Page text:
Last updated: August 05. 2014 4:49PM - 2182 Views

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Former Durant resident Billie Letts died Saturday in Tulsa, reportedly due to acute myeloid leukemia.


The former teacher, activist and bestselling author was 76.


Her first novel was published when she was 57. Though she had practiced her craft for many years with unpublished poetry and unproduced screenplays, it was not until she expanded a short story — about a pregnant, unwed teen who takes up residence in a Wal-Mart — into a novel that her writing found an audience in 1995.


“Where the Heart Is” reached No. 1 on the New York Times paperback bestseller list and became a popular film, starring Natalie Portman and Ashley Judd.


It was published in 14 countries with more than 3 million copies sold worldwide. The book became a selection of Oprah’s Book Club in 1998


The Democrat reporter Regina Phillips said, when she was a senior at Caddo High and editor of The Bear Facts, school newspaper sponsor Susan White took the staff to a seminar hosted by Eastern Oklahoma State College. Letts was a speaker in one of the sessions, and she read from the newly published “Where the Heart Is.”


“I was instantly a Billie Letts fan and inspired to write my own novel one day,” Phillips said. “I loved her humor, and character development was one element that really struck a chord with me. Mrs. White gave me an autographed hardback copy of ‘Where the Heart Is’ for high-school graduation, and it’s one of my favorite gifts I’ve ever received.


“I had the opportunity to interview Billie Letts via telephone several years ago when writing an article for The KLBC Buzz. I got to talk to quite a few famous people while working as editor of the radio station’s magazine, but that was the most star-struck I ever felt.”


Letts was inducted into the Oklahoma Writers Hall of Fame that same year. Letts wrote three subsequent novels: “The Honk and Holler Opening Soon” in 1998, “Shoot the Moon” in 2004, and “Made in the U.S.A.” in 2008.


Born May 30, 1938, in Tulsa to Bill and Virginia Gipson, Letts graduated from Union High School in Tulsa, received a bachelor’s degree in English and education from Southeast Missouri State University and earned a master’s degree in behavioral studies from Southeastern Oklahoma State University. Her teaching career spanned 30 years, ranging from elementary school to the university level.


She married Dennis Letts Nov. 30, 1958. After teaching stints in a variety of locations — including Cape Girardeau, Mo., and Champaign, Ill. — the couple settled in Durant, where they taught English at Southeastern Oklahoma State University for 30 years.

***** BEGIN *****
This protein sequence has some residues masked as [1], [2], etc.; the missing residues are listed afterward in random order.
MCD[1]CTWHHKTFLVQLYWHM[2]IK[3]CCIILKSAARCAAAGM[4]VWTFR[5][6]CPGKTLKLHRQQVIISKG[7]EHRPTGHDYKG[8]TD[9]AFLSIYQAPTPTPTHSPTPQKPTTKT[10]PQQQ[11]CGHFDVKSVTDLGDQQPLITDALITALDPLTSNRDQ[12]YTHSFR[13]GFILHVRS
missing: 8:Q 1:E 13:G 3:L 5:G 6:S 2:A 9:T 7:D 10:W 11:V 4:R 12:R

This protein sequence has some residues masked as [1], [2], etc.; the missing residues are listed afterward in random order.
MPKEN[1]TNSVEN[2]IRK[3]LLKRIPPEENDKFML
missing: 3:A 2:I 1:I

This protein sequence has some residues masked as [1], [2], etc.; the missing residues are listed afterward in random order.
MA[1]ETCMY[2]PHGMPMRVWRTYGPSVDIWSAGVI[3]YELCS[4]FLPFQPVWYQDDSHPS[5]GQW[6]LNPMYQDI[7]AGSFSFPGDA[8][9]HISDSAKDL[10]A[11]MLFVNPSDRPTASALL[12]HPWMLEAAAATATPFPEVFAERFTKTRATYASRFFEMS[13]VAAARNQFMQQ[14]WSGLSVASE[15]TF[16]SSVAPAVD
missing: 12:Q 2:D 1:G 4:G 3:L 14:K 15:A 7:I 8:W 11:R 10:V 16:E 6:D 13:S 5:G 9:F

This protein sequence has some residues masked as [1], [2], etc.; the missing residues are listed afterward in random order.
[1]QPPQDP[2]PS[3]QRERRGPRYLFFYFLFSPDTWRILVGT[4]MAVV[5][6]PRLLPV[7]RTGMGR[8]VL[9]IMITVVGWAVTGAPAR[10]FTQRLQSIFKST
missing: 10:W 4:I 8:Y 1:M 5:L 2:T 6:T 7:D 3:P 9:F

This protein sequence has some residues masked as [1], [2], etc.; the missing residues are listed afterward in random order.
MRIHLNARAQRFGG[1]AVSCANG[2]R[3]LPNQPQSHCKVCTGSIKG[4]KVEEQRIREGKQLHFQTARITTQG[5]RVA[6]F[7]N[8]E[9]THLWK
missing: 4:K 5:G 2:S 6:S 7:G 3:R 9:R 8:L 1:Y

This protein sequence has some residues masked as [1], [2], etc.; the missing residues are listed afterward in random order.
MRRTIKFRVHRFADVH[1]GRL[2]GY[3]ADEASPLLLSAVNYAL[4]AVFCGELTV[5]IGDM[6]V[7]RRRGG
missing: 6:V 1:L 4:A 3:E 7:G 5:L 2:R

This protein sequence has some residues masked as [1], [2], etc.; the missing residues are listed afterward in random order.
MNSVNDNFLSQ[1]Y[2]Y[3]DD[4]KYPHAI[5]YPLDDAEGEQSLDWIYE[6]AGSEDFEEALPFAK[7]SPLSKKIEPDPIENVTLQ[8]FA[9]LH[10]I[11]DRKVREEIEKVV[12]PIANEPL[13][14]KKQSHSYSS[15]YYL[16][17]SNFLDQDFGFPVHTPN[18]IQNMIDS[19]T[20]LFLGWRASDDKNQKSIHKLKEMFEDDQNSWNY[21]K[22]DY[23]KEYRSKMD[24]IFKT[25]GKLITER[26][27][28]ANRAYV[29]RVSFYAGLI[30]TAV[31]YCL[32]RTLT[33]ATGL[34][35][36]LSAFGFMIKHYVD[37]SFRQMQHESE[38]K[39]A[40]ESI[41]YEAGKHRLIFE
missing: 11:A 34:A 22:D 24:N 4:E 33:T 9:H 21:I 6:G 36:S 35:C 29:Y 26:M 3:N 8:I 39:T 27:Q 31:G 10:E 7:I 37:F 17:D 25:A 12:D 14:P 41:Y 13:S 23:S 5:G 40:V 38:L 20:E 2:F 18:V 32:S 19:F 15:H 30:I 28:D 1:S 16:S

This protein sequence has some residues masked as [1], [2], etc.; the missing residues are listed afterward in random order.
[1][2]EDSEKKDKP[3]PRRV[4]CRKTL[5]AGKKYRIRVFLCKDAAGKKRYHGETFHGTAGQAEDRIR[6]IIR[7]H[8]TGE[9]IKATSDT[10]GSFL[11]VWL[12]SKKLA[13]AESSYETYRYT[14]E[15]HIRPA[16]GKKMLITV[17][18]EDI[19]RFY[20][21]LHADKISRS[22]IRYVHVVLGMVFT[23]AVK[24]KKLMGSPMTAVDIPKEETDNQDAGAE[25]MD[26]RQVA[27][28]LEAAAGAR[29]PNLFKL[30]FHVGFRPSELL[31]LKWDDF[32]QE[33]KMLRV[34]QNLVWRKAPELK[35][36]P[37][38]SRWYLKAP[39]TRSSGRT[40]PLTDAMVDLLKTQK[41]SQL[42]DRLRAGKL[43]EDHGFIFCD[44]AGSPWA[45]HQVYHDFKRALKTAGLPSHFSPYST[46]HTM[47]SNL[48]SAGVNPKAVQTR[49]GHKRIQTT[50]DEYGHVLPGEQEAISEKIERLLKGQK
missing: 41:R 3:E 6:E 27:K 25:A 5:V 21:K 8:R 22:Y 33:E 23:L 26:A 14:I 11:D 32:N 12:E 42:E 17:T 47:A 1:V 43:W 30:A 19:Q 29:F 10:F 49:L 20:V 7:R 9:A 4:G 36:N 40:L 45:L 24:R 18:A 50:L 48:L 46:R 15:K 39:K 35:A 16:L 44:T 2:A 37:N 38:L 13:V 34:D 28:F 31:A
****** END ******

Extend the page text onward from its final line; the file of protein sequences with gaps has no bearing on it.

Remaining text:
In addition to their teaching careers, they served as substitute parents for many “lost souls,” struggling artists, “disaffected” young people and displaced students. For example, they taught, hosted and befriended 125 Vietnamese refugees relocated to Durant in 1978.


An avid Democrat and activist, Letts protested on behalf of the peace movement, during the Vietnam and Iraq wars. At age 69, she was handcuffed and arrested while protesting an appearance by then-Vice President Dick Cheney in Tulsa.


Letts retired from teaching two years after the success of her first book.


Dennis Letts also had a productive second career, as an actor, after retiring from teaching. (He played a small role in the film version of “Where the Heart Is.”) They relocated to Tulsa in 2000, and he preceded her in death in February 2008.


Surviving are three sons and their wives: Dana and Deborah Letts, Wagoner; Shawn and Sharifah Letts, Singapore; and Tracy Letts and Carrie Coon, Chicago.


Tracy Letts is a playwright and screenwriter. He won a Pulitzer Prize for his play “August: Osage County,” the film version of which was released in 2013 and starred Meryl Streep and Julia Roberts. The play also was his father’s Broadway debut, shortly before his death. He also wrote the screenplays for the movies made from his plays “Bug” (starring Ashley Judd) and “Killer Joe” (starring Matthew McConaughey).


Shawn Letts is a jazz musician and composer.


A memorial service will be at 2 p.m. Saturday at All Souls Unitarian Church, 2952 S. Peoria, Tulsa. In lieu of flowers, the family requested donations be given in her memory to the Tulsa City County Library and mailed to the Tulsa Library Trust, 400 Civic Center, Tulsa, OK 74103 or online at www.tulsalibrarytrust.org.


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